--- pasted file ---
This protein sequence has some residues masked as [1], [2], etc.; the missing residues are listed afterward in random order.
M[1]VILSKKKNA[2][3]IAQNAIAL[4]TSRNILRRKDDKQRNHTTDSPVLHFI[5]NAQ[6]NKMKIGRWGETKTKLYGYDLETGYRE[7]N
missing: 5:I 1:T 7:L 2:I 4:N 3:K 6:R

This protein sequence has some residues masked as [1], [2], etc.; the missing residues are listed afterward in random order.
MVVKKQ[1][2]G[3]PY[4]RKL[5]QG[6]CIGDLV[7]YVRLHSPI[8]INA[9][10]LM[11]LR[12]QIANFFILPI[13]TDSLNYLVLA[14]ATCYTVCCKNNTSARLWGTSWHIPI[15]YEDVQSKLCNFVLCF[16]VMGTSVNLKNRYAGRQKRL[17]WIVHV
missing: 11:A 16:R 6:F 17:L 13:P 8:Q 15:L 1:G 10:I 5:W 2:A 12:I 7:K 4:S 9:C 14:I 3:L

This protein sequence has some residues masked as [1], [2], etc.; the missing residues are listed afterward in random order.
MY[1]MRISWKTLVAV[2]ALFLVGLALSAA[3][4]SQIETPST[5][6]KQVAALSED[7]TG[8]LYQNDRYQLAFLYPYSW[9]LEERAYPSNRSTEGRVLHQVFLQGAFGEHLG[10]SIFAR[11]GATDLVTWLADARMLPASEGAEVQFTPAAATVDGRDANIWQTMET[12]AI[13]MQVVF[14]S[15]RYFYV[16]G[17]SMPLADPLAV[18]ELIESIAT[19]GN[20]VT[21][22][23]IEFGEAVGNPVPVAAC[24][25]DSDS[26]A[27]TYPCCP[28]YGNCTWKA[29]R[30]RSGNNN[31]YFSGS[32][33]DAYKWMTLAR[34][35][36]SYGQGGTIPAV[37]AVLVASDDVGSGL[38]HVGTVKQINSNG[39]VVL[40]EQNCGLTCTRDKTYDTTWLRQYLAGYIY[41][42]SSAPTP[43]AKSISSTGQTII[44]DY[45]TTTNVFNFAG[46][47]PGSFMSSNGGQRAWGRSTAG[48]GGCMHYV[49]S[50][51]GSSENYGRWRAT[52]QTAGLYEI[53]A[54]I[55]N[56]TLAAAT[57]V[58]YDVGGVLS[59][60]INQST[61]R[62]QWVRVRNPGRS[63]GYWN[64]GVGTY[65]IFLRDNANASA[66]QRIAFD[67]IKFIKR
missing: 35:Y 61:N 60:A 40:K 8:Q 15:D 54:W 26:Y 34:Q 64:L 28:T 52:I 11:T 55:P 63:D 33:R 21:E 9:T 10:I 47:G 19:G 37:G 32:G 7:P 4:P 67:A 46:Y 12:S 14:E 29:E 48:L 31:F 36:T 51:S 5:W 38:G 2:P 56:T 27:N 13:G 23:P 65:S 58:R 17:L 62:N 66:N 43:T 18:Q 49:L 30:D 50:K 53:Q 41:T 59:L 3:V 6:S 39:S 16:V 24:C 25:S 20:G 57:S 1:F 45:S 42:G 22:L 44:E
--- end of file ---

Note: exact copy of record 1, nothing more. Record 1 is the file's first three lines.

This protein sequence has some residues masked as [1], [2], etc.; the missing residues are listed afterward in random order.
M[1]VILSKKKNA[2][3]IAQNAIAL[4]TSRNILRRKDDKQRNHTTDSPVLHFI[5]NAQ[6]NKMKIGRWGETKTKLYGYDLETGYRE[7]N
missing: 5:I 1:T 7:L 2:I 4:N 3:K 6:R